“910 Rule” Exceptions that Will Allow a “Cram Down” for a Vehicle

910-Day Rule Exceptions


The infamous hanging paragraph in §1325(a) of the Bankruptcy Code prohibits bifurcation of a creditor’s claim secured by a vehicle into a secured claim and an unsecured claim.  Specifically: “section 506 shall not apply to a claim described in that paragraph if the creditor has a purchase money security interest securing the debt that is the subject of the claim, the debt was incurred within the 910-day period preceding the date of the filing of the petition, and the collateral for that debt consists of a motor vehicle (as defined in section 30102 of title 49) acquired for the personal use of the debtor…”


Barring an exception, the debtor is stuck paying the contract balance on the loan.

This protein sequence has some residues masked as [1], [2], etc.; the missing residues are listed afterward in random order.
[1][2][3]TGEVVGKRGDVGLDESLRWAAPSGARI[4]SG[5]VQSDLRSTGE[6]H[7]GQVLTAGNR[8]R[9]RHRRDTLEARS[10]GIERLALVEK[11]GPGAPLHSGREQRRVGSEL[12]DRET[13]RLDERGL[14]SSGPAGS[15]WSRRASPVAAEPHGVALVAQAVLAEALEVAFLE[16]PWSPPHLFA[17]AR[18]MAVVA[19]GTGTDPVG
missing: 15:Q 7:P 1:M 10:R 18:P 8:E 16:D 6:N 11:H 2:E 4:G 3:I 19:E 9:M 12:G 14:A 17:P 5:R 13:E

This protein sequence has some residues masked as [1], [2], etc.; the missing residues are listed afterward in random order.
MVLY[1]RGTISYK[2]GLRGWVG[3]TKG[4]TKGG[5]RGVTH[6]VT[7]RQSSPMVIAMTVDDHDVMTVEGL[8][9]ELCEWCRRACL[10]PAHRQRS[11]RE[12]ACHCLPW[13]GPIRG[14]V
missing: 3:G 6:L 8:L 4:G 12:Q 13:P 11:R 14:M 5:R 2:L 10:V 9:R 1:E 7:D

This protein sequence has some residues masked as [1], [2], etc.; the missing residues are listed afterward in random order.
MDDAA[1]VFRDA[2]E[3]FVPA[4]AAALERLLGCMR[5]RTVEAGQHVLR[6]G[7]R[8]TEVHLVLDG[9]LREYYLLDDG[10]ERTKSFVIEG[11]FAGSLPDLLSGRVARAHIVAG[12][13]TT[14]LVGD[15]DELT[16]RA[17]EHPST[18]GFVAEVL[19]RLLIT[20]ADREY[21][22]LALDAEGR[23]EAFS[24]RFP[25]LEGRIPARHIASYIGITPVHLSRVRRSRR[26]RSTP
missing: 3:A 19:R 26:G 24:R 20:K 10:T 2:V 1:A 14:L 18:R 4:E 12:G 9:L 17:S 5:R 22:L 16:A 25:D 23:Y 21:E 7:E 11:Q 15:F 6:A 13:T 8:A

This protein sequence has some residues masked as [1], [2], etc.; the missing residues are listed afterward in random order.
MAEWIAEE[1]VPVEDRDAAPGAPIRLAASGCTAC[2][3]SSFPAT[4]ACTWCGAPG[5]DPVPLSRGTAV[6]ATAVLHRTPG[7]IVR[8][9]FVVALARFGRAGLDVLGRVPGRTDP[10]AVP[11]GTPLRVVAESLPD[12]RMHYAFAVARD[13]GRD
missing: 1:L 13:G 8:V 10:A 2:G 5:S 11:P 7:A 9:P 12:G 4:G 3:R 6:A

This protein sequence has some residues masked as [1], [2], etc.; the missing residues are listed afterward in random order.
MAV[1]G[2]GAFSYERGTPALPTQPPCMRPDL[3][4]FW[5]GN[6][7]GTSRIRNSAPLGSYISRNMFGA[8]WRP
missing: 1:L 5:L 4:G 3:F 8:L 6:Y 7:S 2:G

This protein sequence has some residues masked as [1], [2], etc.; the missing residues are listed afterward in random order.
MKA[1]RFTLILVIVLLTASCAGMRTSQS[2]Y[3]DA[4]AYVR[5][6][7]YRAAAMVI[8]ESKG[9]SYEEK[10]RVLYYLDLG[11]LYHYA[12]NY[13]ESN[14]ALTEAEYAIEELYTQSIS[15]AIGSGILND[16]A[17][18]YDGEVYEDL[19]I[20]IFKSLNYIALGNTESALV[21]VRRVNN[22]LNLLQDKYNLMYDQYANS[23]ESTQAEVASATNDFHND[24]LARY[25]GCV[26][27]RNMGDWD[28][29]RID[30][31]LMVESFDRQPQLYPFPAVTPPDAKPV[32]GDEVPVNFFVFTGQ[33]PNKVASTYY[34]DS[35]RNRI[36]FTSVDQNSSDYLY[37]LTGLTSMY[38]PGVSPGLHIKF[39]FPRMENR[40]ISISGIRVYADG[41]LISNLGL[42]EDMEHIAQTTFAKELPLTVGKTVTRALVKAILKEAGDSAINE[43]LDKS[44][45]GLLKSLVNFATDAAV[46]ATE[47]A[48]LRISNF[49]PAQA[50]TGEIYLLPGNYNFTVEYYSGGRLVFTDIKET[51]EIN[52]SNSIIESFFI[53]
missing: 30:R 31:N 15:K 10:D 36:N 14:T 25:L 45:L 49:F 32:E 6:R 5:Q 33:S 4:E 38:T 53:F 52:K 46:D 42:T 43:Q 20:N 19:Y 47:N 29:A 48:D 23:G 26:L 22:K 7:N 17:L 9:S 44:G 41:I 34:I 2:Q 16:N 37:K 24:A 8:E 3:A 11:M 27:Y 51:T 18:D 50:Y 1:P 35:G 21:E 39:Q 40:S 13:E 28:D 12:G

The 910- Day Rule Exceptions:


  • The loan isn’t purchase money. This exception to the application of §506 was designed to protect car dealers, not necessarily everyone who makes a loan secured by a car.  Look for loans that represent refinances of a car loan or the pledge of car to secured a personal loan.


  • The vehicle is a business vehicle.  Either the nature of the vehicle or the debtor’s business should tip you to a loan that may be outside the hanging paragraph.  If it’s a delivery van, a pickup with racks, or an SUV sufficient to haul a trailer for the debtor’s business, you may have a transaction that doesn’t involve a “motor vehicle for the personal use of the debtor.”


  • The vehicle is driven by someone other than the debtor. Consider whether the vehicle is driven by a non-debtor.  The statute speaks in terms of the debtor’s personal use, so perhaps the vehicle for the teenager or college student, or even non-debtor spouse is outside the protection of the hanging paragraph.